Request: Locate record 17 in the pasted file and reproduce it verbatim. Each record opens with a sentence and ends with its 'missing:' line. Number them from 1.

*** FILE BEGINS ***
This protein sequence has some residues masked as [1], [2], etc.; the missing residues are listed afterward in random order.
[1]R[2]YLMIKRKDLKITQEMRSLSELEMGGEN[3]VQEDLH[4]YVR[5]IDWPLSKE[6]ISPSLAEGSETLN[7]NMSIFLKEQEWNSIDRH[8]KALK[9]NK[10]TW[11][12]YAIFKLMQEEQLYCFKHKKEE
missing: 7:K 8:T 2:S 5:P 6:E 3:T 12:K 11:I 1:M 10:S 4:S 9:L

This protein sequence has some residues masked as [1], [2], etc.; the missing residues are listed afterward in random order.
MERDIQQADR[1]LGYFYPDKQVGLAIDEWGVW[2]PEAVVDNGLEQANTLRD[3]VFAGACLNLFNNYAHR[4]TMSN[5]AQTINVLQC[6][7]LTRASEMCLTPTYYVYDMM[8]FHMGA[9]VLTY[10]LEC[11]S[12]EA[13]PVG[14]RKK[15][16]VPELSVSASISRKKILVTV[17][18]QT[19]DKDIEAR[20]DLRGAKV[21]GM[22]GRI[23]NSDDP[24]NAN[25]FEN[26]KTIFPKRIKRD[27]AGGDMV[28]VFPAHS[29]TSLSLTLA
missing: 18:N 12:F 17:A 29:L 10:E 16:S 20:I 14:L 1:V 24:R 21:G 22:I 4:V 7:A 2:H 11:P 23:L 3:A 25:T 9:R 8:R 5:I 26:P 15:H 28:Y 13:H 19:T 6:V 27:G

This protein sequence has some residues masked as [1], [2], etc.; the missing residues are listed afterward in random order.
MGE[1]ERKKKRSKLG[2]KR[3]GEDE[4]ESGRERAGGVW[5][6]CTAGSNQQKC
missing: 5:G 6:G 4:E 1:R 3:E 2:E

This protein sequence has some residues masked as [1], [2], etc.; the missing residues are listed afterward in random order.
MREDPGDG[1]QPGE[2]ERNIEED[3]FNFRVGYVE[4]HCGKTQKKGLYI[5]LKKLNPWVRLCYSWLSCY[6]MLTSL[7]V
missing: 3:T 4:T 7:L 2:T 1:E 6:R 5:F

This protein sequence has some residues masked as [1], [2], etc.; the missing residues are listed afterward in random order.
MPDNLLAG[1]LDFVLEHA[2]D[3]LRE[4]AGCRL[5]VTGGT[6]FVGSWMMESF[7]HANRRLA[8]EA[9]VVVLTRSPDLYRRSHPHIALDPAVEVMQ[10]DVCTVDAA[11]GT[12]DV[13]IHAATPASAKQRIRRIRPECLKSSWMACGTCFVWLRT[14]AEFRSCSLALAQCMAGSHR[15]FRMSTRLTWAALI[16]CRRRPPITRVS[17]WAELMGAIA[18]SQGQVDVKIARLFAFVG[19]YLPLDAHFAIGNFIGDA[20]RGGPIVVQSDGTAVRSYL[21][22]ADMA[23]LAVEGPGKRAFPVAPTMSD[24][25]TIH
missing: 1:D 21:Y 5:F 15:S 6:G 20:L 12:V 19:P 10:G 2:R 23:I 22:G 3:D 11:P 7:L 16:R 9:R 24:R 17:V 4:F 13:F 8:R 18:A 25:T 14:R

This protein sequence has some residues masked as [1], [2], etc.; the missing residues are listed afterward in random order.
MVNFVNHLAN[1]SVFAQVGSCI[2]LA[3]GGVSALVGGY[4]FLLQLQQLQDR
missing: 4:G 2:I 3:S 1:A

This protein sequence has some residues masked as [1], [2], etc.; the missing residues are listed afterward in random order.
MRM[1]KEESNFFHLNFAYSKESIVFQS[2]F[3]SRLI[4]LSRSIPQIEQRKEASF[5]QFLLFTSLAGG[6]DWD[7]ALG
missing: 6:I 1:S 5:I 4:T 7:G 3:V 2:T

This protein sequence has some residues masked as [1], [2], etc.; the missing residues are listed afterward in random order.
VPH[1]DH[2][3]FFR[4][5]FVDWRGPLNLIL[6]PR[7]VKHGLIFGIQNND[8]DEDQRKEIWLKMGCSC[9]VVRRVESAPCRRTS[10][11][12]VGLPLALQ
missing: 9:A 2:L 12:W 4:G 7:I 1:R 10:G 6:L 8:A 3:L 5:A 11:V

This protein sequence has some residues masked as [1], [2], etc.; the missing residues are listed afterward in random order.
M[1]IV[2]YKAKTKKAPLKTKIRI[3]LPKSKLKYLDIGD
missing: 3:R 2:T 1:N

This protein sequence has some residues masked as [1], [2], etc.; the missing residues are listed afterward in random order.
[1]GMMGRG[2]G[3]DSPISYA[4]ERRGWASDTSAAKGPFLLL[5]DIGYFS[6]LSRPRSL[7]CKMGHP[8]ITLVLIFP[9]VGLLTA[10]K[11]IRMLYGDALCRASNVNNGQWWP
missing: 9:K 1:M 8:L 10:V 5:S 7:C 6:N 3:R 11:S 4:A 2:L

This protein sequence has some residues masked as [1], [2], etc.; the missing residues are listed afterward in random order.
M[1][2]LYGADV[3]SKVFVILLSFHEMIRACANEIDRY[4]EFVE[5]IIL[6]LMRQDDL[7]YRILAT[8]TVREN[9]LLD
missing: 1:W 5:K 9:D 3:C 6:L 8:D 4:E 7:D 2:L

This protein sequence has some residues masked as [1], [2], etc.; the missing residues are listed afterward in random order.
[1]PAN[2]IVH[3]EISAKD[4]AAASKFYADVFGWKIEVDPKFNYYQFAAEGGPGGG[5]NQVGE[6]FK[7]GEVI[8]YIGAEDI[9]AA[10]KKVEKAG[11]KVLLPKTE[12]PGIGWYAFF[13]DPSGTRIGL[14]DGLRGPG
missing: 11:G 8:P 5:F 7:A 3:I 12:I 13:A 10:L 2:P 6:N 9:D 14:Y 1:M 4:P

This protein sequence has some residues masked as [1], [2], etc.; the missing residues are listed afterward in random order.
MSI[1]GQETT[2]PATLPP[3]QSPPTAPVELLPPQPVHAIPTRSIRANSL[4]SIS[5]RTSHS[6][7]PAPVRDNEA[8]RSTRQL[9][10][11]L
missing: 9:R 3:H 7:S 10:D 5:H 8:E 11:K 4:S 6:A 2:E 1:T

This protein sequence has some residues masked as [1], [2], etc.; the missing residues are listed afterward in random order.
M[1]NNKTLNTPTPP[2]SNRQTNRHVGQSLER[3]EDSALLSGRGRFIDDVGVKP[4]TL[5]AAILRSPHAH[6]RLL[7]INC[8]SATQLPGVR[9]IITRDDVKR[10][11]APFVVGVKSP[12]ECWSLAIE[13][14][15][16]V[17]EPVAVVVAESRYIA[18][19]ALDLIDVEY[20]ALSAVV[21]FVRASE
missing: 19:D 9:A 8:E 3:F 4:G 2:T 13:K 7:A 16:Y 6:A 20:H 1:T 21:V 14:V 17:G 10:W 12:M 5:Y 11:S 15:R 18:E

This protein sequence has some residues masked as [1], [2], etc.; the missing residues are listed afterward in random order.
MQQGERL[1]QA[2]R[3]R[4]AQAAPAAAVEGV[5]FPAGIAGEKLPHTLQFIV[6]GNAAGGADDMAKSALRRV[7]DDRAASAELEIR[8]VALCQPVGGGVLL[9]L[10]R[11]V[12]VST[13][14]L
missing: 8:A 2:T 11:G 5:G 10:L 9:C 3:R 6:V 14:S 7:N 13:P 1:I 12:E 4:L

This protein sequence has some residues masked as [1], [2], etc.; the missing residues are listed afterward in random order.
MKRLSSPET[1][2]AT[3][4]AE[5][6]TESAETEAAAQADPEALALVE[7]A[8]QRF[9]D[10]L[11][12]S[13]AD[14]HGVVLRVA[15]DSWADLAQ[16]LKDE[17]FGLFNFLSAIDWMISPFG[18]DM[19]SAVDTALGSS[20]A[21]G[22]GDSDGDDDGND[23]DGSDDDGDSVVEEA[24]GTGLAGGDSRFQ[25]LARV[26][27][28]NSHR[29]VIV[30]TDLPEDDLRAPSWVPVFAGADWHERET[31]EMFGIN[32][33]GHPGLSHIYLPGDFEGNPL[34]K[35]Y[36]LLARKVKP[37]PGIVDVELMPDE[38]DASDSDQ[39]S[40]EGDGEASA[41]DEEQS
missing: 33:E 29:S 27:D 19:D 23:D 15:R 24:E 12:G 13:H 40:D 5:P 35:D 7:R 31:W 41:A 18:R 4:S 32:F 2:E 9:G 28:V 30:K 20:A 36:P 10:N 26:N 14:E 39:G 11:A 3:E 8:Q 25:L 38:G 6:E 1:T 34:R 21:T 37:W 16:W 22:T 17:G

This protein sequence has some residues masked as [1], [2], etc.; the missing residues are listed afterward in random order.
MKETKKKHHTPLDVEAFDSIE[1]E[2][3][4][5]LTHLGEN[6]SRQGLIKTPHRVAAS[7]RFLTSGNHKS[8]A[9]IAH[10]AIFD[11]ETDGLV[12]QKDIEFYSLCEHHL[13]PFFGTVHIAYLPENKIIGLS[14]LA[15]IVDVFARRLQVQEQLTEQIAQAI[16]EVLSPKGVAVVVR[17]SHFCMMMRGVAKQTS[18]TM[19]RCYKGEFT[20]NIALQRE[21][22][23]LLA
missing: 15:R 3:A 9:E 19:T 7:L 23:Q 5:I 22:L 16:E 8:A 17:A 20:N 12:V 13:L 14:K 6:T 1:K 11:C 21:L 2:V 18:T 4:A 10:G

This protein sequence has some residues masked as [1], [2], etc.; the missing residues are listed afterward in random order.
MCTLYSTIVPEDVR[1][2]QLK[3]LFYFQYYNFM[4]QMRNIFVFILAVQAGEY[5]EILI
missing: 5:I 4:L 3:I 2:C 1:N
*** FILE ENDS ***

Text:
This protein sequence has some residues masked as [1], [2], etc.; the missing residues are listed afterward in random order.
MKETKKKHHTPLDVEAFDSIE[1]E[2][3][4][5]LTHLGEN[6]SRQGLIKTPHRVAAS[7]RFLTSGNHKS[8]A[9]IAH[10]AIFD[11]ETDGLV[12]QKDIEFYSLCEHHL[13]PFFGTVHIAYLPENKIIGLS[14]LA[15]IVDVFARRLQVQEQLTEQIAQAI[16]EVLSPKGVAVVVR[17]SHFCMMMRGVAKQTS[18]TM[19]RCYKGEFT[20]NIALQRE[21][22][23]LLA
missing: 15:R 3:A 9:E 19:T 7:L 23:Q 5:I 22:L 16:E 8:A 17:A 20:N 12:V 13:L 14:K 6:T 1:K 11:C 21:L 2:V 18:T 4:A 10:G